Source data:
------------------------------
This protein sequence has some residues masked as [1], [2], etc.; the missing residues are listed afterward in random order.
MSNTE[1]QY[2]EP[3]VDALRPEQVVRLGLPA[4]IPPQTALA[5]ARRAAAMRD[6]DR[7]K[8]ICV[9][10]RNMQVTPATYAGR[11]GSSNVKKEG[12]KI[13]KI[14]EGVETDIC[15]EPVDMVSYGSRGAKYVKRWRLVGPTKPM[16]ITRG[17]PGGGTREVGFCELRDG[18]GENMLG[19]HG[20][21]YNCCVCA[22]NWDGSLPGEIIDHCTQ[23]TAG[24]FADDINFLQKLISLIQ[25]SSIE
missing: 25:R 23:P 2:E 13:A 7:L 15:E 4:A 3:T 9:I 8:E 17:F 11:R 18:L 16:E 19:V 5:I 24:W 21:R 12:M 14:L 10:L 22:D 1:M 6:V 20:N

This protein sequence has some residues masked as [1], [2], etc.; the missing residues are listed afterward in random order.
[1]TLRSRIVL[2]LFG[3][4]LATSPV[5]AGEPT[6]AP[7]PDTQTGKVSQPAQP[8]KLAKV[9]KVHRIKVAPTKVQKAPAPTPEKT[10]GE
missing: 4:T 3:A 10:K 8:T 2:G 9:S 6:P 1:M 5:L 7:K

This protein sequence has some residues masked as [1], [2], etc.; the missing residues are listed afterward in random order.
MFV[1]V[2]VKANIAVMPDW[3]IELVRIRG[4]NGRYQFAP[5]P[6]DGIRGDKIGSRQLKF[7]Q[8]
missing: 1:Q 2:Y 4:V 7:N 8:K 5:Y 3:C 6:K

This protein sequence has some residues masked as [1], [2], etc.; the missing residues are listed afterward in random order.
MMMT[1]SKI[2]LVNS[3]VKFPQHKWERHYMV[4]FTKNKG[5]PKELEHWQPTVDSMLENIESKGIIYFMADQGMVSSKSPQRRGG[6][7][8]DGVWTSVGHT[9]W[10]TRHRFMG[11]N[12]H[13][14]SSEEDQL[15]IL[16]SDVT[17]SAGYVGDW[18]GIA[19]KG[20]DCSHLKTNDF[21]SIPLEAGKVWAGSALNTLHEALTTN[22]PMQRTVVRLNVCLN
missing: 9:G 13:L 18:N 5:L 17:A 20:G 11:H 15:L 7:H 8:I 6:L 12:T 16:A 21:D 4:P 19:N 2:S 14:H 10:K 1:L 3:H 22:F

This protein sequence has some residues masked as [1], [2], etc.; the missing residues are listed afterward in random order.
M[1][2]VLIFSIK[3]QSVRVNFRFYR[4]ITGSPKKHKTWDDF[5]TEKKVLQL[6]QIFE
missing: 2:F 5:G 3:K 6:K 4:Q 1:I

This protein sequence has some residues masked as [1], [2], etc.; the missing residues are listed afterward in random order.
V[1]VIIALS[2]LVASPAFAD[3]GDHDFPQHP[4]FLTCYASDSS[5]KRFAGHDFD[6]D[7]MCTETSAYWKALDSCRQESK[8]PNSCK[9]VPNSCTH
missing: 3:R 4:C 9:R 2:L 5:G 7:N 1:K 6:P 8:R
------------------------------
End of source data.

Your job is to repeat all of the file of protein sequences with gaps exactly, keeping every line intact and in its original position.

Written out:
This protein sequence has some residues masked as [1], [2], etc.; the missing residues are listed afterward in random order.
MSNTE[1]QY[2]EP[3]VDALRPEQVVRLGLPA[4]IPPQTALA[5]ARRAAAMRD[6]DR[7]K[8]ICV[9][10]RNMQVTPATYAGR[11]GSSNVKKEG[12]KI[13]KI[14]EGVETDIC[15]EPVDMVSYGSRGAKYVKRWRLVGPTKPM[16]ITRG[17]PGGGTREVGFCELRDG[18]GENMLG[19]HG[20][21]YNCCVCA[22]NWDGSLPGEIIDHCTQ[23]TAG[24]FADDINFLQKLISLIQ[25]SSIE
missing: 25:R 23:P 2:E 13:A 7:L 15:E 4:A 3:T 9:I 8:E 17:F 11:R 18:L 16:E 19:V 5:I 24:W 21:R 12:M 14:L 10:L 22:D 1:M 6:V 20:N

This protein sequence has some residues masked as [1], [2], etc.; the missing residues are listed afterward in random order.
[1]TLRSRIVL[2]LFG[3][4]LATSPV[5]AGEPT[6]AP[7]PDTQTGKVSQPAQP[8]KLAKV[9]KVHRIKVAPTKVQKAPAPTPEKT[10]GE
missing: 4:T 3:A 10:K 8:T 2:G 9:S 6:P 1:M 5:L 7:K

This protein sequence has some residues masked as [1], [2], etc.; the missing residues are listed afterward in random order.
MFV[1]V[2]VKANIAVMPDW[3]IELVRIRG[4]NGRYQFAP[5]P[6]DGIRGDKIGSRQLKF[7]Q[8]
missing: 1:Q 2:Y 4:V 7:N 8:K 5:Y 3:C 6:K

This protein sequence has some residues masked as [1], [2], etc.; the missing residues are listed afterward in random order.
MMMT[1]SKI[2]LVNS[3]VKFPQHKWERHYMV[4]FTKNKG[5]PKELEHWQPTVDSMLENIESKGIIYFMADQGMVSSKSPQRRGG[6][7][8]DGVWTSVGHT[9]W[10]TRHRFMG[11]N[12]H[13][14]SSEEDQL[15]IL[16]SDVT[17]SAGYVGDW[18]GIA[19]KG[20]DCSHLKTNDF[21]SIPLEAGKVWAGSALNTLHEALTTN[22]PMQRTVVRLNVCLN
missing: 9:G 13:L 18:N 5:L 17:A 20:G 11:H 15:L 7:H 8:I 6:L 12:T 16:A 21:D 4:P 19:N 2:S 14:H 10:K 1:L 3:H 22:F

This protein sequence has some residues masked as [1], [2], etc.; the missing residues are listed afterward in random order.
M[1][2]VLIFSIK[3]QSVRVNFRFYR[4]ITGSPKKHKTWDDF[5]TEKKVLQL[6]QIFE
missing: 2:F 5:G 3:K 6:K 4:Q 1:I

This protein sequence has some residues masked as [1], [2], etc.; the missing residues are listed afterward in random order.
V[1]VIIALS[2]LVASPAFAD[3]GDHDFPQHP[4]FLTCYASDSS[5]KRFAGHDFD[6]D[7]MCTETSAYWKALDSCRQESK[8]PNSCK[9]VPNSCTH
missing: 3:R 4:C 9:R 2:L 5:G 7:N 1:K 6:P 8:R